Extractions: Active Math Workshop Schedule Want to PRINT this schedule? Click here for a printer-friendly version REGISTRATION FEE: for one workshop; each when two or more registrations are received at the same time. Registration fee includes extensive coursebook with blacklines, complimentary snacks, and more. Lunch is included where indicated. Click on a workshop for more information Spring 2003 Summer 2003 Mathematical Literacy through the Standards, Grades 6-10 Mathematical literacy is the capacity to deal effectively and confidently with the quantitative aspects of life. Participants will learn how to apply mathematical methods to the solution of life-skill problems across the strands of mathematics and across other disciplines. This workshop stresses the importance of being able to understand and clearly communicate analytical information.

16. Origami & Paper Folding Resources
origami in the classroom to teach such things as geometry and Oriental Another flavorof origami is modular origami, or the art of folding paper to create
http://www.folksonline.com/folks/hh/tours/1999/origami.htm

Extractions: Origami Sites for Beginners to Enthusiasts Host Rich Gray It is the old meeting the new, the cultured elegance of origami running smack up against the electronic ripple of the Internet. While it may seem odd to some that this delicate art of paper-folding would thrive in the world's largest paperless medium, that's exactly what it's doing. There are numerous sites on the World Wide Web dedicated to origami. They range from simple "look-what-I-did" photo collections to intricate galleries built upon reams of information. So if you're ready to move beyond the crumpled paper-ball stage (makes a mean projectile though, doesn't it?), follow me as we head into the fold. Paper fold, that is. Joseph Wu's Origami Page For sheer beauty and complexity of design, you just can't beat this site. The photo gallery with its Creatures of Myth should give you a pretty clear idea of what can be achieved with origami and a lot of experience. Joseph also provides links to numerous other origami sites, as well as pointing to folding diagrams in several different formats (GIF, PDF, Postscript). A real source of inspiration! The Garden of Origami The Garden of Origami is another great site to start with. A strong Oriental feel runs through this site, from the simple-yet-elegant design to the recurrent theme of origami as philosophy. There are extensive links to folding patterns on the Internet, as well as a great section on using origami in the classroom to teach such things as geometry and Oriental culture. This is a great resource for teachers.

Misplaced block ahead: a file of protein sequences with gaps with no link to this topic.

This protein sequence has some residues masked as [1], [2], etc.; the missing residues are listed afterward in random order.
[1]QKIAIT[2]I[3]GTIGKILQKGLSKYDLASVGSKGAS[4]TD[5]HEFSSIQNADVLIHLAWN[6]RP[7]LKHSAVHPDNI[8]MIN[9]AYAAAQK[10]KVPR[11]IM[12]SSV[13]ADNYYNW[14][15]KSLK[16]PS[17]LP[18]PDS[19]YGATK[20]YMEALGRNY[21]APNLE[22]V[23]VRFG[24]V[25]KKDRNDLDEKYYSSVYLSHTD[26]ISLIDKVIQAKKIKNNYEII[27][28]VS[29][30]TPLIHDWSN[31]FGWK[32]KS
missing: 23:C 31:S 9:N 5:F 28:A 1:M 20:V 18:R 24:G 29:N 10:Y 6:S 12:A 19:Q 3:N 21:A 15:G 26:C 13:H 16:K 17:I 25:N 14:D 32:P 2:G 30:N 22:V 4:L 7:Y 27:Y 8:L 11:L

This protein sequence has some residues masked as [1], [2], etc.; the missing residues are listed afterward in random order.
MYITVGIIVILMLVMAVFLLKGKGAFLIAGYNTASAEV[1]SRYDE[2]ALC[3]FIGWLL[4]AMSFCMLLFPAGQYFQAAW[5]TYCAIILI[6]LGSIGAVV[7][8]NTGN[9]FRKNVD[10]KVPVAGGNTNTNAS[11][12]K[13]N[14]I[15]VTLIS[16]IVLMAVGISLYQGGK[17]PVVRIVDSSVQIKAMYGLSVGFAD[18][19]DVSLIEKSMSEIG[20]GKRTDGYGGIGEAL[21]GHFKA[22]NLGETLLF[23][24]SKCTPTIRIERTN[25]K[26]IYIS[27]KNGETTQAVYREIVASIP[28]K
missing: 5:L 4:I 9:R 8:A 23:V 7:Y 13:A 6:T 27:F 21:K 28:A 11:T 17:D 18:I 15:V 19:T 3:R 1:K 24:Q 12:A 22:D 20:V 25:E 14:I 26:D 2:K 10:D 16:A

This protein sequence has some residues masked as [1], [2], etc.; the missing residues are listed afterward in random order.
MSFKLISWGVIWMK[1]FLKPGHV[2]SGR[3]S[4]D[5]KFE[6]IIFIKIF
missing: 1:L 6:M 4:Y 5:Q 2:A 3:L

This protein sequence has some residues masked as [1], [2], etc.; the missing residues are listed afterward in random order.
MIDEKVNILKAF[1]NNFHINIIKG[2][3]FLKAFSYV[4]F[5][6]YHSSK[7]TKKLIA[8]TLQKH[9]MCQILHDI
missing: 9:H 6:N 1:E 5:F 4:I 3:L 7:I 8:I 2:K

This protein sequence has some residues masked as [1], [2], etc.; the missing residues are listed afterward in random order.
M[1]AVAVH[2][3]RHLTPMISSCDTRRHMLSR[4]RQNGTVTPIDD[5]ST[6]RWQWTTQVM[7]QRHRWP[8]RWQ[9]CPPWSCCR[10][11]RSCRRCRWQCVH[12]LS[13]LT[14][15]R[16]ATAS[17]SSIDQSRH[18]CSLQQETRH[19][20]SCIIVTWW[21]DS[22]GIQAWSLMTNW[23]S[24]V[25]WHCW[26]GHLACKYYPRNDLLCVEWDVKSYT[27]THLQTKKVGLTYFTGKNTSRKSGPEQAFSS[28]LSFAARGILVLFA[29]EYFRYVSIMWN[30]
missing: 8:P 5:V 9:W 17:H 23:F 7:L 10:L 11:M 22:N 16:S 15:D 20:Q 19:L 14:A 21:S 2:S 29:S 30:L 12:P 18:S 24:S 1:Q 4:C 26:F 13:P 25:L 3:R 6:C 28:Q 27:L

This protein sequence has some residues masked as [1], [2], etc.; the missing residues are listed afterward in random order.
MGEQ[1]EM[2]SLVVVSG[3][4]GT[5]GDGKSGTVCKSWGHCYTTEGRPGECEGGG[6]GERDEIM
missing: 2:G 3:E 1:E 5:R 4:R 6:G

17. Mathematics Of Origami: Paper Square Geomtry
Using origami in the Class; Paperfolding in Schools. Design Choose one lesson fromPaper Square geometry and of students in the process of folding and assembling